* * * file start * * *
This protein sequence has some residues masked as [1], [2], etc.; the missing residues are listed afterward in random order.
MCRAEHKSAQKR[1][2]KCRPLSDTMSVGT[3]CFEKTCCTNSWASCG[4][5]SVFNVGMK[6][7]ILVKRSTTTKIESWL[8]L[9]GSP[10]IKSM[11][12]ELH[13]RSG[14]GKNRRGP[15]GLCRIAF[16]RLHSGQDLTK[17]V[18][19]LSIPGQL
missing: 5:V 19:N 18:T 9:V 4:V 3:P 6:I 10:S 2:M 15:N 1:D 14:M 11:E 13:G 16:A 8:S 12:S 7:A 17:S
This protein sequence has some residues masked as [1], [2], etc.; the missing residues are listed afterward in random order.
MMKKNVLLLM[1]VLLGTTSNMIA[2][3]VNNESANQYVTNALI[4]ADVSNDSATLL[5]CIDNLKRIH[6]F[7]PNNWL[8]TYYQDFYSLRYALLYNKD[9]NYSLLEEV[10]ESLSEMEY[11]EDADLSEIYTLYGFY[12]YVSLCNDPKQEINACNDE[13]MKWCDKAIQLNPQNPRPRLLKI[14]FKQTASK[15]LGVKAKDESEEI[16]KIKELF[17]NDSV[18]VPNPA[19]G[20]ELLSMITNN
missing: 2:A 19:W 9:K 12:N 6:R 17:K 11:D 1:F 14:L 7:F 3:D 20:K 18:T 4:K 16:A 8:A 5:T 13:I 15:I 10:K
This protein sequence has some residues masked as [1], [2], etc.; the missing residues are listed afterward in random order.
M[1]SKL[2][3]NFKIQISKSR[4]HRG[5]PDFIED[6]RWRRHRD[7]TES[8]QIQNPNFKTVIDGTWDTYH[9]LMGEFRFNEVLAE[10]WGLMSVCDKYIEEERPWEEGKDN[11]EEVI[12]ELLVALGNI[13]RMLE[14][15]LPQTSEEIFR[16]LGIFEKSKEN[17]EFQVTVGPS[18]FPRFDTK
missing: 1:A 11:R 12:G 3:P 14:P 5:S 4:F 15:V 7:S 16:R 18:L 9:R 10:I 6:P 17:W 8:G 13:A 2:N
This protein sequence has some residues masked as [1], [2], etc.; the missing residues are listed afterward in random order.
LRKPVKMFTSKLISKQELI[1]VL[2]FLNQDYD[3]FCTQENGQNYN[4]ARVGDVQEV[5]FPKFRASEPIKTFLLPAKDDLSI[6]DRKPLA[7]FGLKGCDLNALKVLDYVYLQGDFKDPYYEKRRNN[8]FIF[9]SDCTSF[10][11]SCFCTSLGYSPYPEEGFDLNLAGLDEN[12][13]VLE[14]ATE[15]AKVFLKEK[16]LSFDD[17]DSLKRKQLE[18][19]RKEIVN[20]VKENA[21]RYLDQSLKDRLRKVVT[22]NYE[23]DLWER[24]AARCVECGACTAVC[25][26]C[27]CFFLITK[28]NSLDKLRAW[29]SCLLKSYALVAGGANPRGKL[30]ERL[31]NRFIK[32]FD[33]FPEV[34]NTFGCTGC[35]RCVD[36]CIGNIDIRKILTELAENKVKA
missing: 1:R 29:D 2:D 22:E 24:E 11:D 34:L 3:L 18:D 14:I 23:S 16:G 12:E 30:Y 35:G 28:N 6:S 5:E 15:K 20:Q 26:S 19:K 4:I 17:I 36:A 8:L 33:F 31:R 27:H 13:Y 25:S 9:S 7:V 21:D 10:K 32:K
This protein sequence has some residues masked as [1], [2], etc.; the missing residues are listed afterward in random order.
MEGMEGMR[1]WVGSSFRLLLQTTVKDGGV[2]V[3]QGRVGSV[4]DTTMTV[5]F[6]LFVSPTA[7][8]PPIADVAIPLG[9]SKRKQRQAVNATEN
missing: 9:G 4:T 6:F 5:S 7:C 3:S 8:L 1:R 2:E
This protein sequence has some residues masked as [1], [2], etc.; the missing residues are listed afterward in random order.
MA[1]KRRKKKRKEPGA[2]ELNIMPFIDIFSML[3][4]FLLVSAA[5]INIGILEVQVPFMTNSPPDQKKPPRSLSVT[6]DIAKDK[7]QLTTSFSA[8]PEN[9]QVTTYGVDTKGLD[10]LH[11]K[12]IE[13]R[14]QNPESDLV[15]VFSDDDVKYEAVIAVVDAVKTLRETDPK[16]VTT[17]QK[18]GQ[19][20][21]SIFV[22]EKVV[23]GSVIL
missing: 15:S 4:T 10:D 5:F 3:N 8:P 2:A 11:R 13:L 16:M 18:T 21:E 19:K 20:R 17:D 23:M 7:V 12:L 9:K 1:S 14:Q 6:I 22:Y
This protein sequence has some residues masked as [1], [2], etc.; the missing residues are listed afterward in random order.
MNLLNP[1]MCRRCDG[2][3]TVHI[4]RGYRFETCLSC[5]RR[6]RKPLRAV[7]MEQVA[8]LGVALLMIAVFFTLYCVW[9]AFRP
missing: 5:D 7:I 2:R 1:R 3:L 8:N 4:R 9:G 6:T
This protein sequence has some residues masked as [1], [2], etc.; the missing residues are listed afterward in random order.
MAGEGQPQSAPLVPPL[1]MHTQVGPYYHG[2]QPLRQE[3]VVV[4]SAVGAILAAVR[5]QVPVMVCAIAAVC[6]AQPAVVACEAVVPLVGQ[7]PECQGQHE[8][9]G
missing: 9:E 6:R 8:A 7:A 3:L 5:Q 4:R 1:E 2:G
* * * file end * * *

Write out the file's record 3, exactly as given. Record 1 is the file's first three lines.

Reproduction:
This protein sequence has some residues masked as [1], [2], etc.; the missing residues are listed afterward in random order.
M[1]SKL[2][3]NFKIQISKSR[4]HRG[5]PDFIED[6]RWRRHRD[7]TES[8]QIQNPNFKTVIDGTWDTYH[9]LMGEFRFNEVLAE[10]WGLMSVCDKYIEEERPWEEGKDN[11]EEVI[12]ELLVALGNI[13]RMLE[14][15]LPQTSEEIFR[16]LGIFEKSKEN[17]EFQVTVGPS[18]FPRFDTK
missing: 1:A 11:R 12:G 3:P 14:P 5:S 4:F 15:V 7:S 16:R 18:L 9:R 10:I 6:P 17:W 8:G 13:A 2:N